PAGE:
click here to jump to start of article
Join Our Newsletter

Get latest articles and videos with Jewish inspiration and insights​




My Mother's Cough

My Mother's Cough

Every time I hear it, my heart lifts. My mother is near and I am safe.

by

I love my mother's cough. It's very distinctive. First there is a small intake of breath and then the cough itself, deep and slightly hoarse. It is usually followed immediately by another cough, and then a slight clearing of the throat.

For a little girl, that cough meant security. It meant that the sunshine in my life was in very close proximity. Late at night, tossing in bed, I'd hear that cough along with the tread of the plastic soles on the cloth slippers she loved to wear. Those two noises would tell me that my mother was still up, guarding us from all evils, and I'd drift off to sleep, cocooned by that knowledge.

When she would go out on errands, it was often her cough, magnified in the drafty lobby of our apartment building, which would herald her homecoming. She was back, and all was right in the world once more. When she would lay down for one of her rare naps, the house would seem suspended, biding time until she would awaken. Her cough, heard from the end of the hallway, meant that she was once more among us and real life would resume.

I would have thought that as a married woman, and a mother of several children, that cough would no longer carry such significance for me. Yet every time I hear it, my heart lifts. My mother is near and the safe, cozy feeling returns.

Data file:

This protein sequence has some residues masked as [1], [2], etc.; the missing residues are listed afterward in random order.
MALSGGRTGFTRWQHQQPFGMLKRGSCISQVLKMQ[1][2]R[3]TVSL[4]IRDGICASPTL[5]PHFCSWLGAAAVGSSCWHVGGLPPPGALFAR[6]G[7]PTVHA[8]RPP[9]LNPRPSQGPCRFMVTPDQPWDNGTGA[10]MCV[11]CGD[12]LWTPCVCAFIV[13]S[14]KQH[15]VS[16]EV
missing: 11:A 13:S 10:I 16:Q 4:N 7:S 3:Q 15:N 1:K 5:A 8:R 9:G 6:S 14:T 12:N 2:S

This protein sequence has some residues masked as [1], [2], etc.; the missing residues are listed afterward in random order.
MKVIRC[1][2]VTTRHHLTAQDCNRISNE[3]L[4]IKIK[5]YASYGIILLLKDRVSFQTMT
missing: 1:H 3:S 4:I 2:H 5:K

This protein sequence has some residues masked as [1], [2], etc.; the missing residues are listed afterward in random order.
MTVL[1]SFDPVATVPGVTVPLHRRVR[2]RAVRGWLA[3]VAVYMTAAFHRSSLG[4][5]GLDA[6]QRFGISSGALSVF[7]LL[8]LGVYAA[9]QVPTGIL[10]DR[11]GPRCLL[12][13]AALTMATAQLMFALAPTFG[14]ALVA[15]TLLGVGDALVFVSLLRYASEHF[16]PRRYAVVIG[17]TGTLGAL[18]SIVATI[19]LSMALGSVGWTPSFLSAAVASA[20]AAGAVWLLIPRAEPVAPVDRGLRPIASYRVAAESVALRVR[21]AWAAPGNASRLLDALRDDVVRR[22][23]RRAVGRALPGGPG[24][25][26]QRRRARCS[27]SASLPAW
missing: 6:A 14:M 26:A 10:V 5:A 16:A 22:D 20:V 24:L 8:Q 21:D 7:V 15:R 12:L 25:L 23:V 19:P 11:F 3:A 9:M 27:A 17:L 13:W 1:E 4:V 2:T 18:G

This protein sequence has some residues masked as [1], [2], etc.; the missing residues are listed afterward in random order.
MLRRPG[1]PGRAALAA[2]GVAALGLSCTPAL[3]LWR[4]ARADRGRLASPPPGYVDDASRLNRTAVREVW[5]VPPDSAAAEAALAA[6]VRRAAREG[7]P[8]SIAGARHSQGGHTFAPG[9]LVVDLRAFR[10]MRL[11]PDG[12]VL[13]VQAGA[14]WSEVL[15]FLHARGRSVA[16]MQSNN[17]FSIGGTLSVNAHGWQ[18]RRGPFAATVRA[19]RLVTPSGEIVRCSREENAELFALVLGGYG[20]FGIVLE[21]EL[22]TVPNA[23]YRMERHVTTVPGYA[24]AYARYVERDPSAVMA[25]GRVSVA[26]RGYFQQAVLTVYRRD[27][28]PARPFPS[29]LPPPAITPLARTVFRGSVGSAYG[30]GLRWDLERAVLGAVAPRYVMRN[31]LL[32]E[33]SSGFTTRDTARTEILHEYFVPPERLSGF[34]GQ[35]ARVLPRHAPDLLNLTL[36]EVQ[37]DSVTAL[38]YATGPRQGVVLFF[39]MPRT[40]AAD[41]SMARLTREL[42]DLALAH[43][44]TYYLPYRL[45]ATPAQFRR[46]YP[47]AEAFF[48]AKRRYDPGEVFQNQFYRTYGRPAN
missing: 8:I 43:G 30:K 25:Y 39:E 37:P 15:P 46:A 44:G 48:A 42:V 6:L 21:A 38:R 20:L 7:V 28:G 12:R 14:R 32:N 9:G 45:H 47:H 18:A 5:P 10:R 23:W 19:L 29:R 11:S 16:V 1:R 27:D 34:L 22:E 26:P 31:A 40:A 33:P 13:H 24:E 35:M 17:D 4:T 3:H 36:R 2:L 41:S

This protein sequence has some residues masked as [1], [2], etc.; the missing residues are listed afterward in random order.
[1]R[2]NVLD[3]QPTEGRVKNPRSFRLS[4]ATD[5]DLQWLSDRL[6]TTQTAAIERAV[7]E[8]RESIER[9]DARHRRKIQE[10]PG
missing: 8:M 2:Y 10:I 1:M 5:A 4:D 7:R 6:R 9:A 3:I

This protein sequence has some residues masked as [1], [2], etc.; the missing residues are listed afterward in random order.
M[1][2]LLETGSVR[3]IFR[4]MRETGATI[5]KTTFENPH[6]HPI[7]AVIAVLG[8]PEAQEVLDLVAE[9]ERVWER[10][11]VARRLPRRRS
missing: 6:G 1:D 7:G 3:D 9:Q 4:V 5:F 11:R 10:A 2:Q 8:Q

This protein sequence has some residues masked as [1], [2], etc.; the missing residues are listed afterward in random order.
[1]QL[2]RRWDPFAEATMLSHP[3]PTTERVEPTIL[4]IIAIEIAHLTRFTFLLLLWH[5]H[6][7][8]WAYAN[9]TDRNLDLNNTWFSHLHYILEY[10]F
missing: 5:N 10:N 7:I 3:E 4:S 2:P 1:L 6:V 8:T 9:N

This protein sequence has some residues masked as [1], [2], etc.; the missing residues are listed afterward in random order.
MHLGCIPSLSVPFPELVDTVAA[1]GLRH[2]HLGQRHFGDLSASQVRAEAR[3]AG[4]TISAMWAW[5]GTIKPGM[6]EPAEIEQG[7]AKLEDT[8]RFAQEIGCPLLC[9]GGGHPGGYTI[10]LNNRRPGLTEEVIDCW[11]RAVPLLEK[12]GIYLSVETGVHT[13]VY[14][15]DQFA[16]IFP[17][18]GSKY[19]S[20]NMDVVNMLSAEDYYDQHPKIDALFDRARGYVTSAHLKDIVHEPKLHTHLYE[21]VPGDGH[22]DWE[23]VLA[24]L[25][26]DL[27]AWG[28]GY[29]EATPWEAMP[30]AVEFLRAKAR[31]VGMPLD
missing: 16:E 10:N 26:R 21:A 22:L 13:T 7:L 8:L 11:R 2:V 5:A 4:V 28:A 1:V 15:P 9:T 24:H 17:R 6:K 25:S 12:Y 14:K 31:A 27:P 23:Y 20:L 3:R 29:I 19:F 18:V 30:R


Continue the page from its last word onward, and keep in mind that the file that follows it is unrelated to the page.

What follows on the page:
I was startled one night to hear my mother's cough on an empty street in my neighborhood, far from my mother's home. It took a moment to realize that the cough was mine. I tried coughing again just to be sure. Yes, my cough sounds just like hers. This was a rather unsettling realization. My mother is a rock of stability, and her cough could symbolize safety. It seemed deceptive to have a cough that sounds like hers, like a little girl thinking she is fully grown simply by putting on her mother's high-heeled shoes.

Disconcerting as this discovery was, there was also an element of comfort. I felt like I was carrying around a little bit of my mother. Wherever she may actually be on this planet, all I have to do is cough and a piece of her is there. I mulled this over as I walked home in the cold, damp night.

I got home and shrugged off my coat. I stood still for a moment, appreciating the warmth, light and quiet of my home. Then I changed in to my comfortable clogs and got to work. Finishing the supper dishes and folding two loads of laundry, I headed for my kids' bedrooms to lay out their clothes for the next day. They looked so peaceful, slumbering heaps of innocence. In the girls' room, my five year old tossed and turned in her sleep. I straightened her covers and kissed her forehead. As I selected jumpers and tops, my throat tickled me. I coughed once, and then again. My daughter settled more deeply under her covers.

I was mesmerized. Could it be? Did the thud of my clogs and the sound of my cough let her know that I was near? Dare I contemplate the thought that maybe, just maybe, those sounds calm her with the realization that I will guard her from all evil and allow her to drift off into a deep sleep cocooned by that knowledge?

I will probably never know, but that very thought made me feel so small and so big all at once. I was filled with pride at being part of a chain of those wonderful beings called mothers, and awed by the knowledge of how much I could mean to the little people in my life. Humbled and grateful, I kissed my daughter once more and went off to bed.

This article originally appeared in "On the Front Page."

Published: June 4, 2005


Give Tzedakah! Help Aish.com create inspiring
articles, videos and blogs featuring timeless Jewish wisdom.

Visitor Comments: 6